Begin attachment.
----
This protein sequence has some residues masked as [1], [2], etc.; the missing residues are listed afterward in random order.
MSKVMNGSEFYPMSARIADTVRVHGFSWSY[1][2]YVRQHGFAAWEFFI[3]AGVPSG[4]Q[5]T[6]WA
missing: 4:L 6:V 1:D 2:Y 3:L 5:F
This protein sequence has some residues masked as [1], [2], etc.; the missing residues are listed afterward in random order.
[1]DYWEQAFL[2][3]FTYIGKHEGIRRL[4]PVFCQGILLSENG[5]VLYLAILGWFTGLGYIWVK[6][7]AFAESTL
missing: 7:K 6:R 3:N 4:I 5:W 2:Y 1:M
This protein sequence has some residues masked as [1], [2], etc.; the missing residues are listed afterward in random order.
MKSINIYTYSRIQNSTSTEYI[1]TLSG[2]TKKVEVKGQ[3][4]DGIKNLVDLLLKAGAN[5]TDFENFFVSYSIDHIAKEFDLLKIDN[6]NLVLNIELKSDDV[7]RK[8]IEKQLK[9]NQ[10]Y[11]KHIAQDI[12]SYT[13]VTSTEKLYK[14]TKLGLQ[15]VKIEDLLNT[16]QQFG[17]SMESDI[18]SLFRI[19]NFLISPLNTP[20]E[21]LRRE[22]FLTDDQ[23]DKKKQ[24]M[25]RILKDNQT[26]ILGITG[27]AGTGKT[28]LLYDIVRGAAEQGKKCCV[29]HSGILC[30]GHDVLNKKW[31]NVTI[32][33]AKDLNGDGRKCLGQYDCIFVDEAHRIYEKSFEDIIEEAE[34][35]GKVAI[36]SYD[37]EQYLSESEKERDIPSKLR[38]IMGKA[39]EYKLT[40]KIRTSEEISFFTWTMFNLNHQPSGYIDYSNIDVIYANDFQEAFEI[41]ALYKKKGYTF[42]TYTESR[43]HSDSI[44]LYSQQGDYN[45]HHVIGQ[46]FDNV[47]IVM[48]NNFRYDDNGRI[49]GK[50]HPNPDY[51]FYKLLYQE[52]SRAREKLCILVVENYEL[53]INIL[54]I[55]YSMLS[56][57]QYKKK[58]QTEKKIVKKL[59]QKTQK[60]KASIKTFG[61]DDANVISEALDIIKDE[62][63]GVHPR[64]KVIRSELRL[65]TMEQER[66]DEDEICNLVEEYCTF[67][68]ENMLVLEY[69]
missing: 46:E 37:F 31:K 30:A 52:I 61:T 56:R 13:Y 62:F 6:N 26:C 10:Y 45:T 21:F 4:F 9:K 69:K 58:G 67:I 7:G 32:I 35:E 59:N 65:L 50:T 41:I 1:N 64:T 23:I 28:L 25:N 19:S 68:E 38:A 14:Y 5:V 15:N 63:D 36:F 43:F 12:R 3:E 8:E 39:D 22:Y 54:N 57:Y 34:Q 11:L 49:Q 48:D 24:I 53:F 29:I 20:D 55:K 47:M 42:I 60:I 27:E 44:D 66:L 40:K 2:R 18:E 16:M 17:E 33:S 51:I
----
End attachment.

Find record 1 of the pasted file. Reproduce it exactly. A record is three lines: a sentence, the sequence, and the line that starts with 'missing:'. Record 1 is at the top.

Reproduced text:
This protein sequence has some residues masked as [1], [2], etc.; the missing residues are listed afterward in random order.
MSKVMNGSEFYPMSARIADTVRVHGFSWSY[1][2]YVRQHGFAAWEFFI[3]AGVPSG[4]Q[5]T[6]WA
missing: 4:L 6:V 1:D 2:Y 3:L 5:F